By Denny Heiberg

“When Christ calls a man, he bids him come and die.” (Dietrich Bonhoeffer)

Few people have had the transforming influence upon the spiritual lives of multitudes of people around the world as Dietrich Bonhoeffer. Most of those lives, mine included, never had the opportunity to see him in person or hear his voice. History records that his courageous life was taken from him on April 9, 1945 by the Nazis in their Flossenbürg concentration camp, just two months after his thirty-ninth birthday. But a closer look at this bold professor, pastor, theologian, author, and central figure of the Confessing Church’s ecumenical movement reveals that no one took his life from him. Dietrich Bonheoffer willingly laid down his life from the moment he responded to Jesus’ invitation to follow him as his disciple.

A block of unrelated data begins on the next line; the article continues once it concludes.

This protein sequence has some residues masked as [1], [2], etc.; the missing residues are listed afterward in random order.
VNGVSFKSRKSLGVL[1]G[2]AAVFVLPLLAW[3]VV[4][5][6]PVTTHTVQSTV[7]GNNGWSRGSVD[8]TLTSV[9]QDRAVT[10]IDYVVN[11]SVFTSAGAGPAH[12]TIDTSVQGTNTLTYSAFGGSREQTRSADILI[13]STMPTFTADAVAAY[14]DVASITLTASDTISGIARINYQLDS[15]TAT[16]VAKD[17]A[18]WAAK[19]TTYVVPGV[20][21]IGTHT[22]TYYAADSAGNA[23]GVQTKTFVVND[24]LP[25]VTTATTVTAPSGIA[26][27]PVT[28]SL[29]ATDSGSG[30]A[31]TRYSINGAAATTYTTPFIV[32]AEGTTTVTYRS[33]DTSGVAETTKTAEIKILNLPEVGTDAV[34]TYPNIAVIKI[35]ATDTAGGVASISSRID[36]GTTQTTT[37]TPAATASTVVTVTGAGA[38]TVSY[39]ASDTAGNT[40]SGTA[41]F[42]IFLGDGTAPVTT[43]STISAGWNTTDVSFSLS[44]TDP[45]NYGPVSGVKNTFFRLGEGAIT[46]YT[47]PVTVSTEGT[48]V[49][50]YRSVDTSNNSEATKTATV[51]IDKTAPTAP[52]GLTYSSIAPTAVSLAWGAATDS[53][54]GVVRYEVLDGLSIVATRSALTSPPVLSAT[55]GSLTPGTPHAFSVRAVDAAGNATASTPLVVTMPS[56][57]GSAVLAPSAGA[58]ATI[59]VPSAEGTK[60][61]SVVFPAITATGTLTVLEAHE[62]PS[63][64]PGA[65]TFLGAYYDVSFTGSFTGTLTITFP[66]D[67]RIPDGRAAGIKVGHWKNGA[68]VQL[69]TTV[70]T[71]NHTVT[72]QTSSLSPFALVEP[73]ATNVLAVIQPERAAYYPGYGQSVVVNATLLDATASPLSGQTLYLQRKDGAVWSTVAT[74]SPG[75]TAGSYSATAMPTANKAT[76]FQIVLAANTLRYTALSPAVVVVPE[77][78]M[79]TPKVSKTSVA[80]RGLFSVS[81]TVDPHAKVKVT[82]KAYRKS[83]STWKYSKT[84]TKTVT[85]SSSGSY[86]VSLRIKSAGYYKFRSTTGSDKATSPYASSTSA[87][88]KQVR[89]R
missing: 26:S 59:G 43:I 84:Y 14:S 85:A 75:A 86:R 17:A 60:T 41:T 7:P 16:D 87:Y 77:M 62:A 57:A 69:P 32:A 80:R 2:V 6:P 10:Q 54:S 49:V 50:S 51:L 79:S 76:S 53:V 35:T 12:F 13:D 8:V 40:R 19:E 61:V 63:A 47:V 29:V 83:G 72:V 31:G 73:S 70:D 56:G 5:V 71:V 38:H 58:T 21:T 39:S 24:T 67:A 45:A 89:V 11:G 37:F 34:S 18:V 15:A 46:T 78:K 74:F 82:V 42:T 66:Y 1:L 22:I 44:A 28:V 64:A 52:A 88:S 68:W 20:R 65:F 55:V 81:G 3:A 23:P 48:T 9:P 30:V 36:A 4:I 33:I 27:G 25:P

Bonhoeffer was a man on mission. He was proactively engaged in a battle against two pandemic forces. The loudest enemy was Adolf Hitler and his Third Reich. After Hitler came to power in 1933, he began to inject his poison into every sector of German life. Nazism was more than a political party; it was an extreme racist philosophy. Only the Aryan race was acceptable to the Nazis and history has recorded the tragic results of their beliefs. However, the Jews and other non-Aryans were not the only target of the Nazis, they also sought to bring the German Church under its rule as well. Unfortunately, due to the eroding spiritual condition of the Lutheran Church, the gates of hell overtook them.

The quiet enemy Bonhoeffer faced was also a toxic foe. In his defining book, Discipleship (later published as The Cost of Discipleship), Bonhoeffer referred to this plague as “Cheap Grace.” Bonhoeffer describes this enemy in his own words: